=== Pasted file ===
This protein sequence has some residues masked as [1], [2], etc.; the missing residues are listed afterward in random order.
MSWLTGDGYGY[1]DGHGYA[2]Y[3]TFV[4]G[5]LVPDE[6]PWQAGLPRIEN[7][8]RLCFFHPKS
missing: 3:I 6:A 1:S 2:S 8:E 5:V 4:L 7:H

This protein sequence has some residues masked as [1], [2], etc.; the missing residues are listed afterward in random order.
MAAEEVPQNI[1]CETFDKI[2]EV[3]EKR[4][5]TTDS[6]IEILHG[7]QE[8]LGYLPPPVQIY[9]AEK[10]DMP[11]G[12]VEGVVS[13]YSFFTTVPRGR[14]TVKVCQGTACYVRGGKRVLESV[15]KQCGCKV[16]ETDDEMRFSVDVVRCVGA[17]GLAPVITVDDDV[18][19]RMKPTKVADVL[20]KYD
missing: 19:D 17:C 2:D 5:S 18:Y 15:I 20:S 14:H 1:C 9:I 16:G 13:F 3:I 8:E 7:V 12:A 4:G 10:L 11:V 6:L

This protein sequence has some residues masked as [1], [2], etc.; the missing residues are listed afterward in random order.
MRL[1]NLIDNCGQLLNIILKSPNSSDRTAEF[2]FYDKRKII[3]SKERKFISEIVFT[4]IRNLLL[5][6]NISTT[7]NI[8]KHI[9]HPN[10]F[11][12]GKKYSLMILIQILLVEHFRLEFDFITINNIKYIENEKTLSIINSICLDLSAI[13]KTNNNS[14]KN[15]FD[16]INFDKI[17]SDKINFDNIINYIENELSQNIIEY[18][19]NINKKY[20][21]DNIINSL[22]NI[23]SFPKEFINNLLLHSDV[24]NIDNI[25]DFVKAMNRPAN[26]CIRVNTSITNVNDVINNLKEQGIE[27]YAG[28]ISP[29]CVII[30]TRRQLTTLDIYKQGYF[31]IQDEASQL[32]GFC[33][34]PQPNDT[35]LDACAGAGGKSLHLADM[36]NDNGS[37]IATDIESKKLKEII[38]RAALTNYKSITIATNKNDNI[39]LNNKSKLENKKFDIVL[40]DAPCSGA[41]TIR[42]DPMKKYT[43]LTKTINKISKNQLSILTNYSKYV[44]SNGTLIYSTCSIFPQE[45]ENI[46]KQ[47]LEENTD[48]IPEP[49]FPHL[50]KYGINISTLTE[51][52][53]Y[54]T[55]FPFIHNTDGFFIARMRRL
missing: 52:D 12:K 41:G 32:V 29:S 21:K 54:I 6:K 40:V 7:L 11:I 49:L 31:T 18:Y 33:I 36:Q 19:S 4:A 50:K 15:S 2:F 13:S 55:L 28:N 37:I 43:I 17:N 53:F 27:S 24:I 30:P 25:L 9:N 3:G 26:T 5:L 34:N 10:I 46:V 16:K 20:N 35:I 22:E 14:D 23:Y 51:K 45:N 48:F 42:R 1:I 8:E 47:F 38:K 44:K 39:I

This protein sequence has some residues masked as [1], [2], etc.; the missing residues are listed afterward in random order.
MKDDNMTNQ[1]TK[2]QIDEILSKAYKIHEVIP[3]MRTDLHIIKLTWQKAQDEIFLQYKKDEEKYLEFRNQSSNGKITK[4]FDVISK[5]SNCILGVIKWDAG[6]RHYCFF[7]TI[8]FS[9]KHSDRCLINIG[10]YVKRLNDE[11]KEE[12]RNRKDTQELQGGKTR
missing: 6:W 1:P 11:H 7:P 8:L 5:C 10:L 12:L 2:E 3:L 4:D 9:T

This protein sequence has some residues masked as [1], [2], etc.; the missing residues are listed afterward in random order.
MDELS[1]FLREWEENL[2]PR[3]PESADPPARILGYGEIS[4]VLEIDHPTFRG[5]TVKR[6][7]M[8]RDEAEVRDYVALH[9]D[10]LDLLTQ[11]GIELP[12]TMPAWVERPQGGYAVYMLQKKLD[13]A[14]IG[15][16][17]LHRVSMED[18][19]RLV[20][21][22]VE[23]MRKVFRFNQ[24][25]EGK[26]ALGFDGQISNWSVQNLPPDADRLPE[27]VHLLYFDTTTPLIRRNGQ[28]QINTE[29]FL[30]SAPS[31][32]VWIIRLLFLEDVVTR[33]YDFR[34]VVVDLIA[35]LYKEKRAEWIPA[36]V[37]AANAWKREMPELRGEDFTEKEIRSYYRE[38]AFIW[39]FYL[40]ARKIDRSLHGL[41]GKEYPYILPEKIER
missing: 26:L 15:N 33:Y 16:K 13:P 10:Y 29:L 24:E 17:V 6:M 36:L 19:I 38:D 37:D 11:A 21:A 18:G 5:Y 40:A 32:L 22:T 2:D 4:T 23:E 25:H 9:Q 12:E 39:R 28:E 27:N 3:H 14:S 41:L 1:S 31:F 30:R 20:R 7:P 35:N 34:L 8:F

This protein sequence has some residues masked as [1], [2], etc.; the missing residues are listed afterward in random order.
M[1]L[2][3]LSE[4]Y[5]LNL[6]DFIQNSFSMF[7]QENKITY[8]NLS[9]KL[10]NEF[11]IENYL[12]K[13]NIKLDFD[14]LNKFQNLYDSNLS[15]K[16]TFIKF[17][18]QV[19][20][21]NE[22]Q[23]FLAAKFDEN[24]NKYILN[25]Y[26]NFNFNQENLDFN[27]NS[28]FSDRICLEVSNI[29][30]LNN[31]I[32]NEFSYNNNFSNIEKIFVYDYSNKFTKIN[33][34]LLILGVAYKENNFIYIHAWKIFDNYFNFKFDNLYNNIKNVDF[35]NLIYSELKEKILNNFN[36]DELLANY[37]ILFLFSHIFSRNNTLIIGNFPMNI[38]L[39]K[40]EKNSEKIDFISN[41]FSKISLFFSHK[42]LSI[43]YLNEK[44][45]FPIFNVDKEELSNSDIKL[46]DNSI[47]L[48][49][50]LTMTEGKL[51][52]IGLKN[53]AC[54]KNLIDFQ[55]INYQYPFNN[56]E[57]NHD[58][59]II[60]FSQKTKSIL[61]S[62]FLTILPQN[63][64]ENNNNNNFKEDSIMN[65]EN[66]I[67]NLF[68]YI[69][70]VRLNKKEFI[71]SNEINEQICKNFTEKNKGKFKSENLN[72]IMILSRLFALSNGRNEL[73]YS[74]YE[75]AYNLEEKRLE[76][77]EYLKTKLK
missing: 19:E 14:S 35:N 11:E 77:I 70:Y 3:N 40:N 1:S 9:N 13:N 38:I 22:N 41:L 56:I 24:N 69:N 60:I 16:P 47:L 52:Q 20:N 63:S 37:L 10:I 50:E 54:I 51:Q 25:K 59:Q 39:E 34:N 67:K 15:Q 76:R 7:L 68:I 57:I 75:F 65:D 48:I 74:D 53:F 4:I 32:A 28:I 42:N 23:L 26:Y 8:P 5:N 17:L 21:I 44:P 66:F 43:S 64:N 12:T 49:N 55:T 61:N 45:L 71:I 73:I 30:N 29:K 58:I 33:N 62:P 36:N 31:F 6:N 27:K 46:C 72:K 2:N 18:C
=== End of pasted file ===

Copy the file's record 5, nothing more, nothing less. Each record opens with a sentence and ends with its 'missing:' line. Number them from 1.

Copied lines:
This protein sequence has some residues masked as [1], [2], etc.; the missing residues are listed afterward in random order.
MDELS[1]FLREWEENL[2]PR[3]PESADPPARILGYGEIS[4]VLEIDHPTFRG[5]TVKR[6][7]M[8]RDEAEVRDYVALH[9]D[10]LDLLTQ[11]GIELP[12]TMPAWVERPQGGYAVYMLQKKLD[13]A[14]IG[15][16][17]LHRVSMED[18][19]RLV[20][21][22]VE[23]MRKVFRFNQ[24][25]EGK[26]ALGFDGQISNWSVQNLPPDADRLPE[27]VHLLYFDTTTPLIRRNGQ[28]QINTE[29]FL[30]SAPS[31][32]VWIIRLLFLEDVVTR[33]YDFR[34]VVVDLIA[35]LYKEKRAEWIPA[36]V[37]AANAWKREMPELRGEDFTEKEIRSYYRE[38]AFIW[39]FYL[40]ARKIDRSLHGL[41]GKEYPYILPEKIER
missing: 26:L 15:N 33:Y 16:K 13:P 10:Y 29:L 24:E 17:V 6:M 36:L 19:I 38:D 37:D 11:A 21:A 18:G 5:Y 40:A 32:L 22:T 2:D 4:T 23:E 25:H 9:Q 12:E 39:R 28:E 27:N 3:H 14:S 41:L 1:S 31:F 30:R 20:R 7:P 35:N 34:L 8:F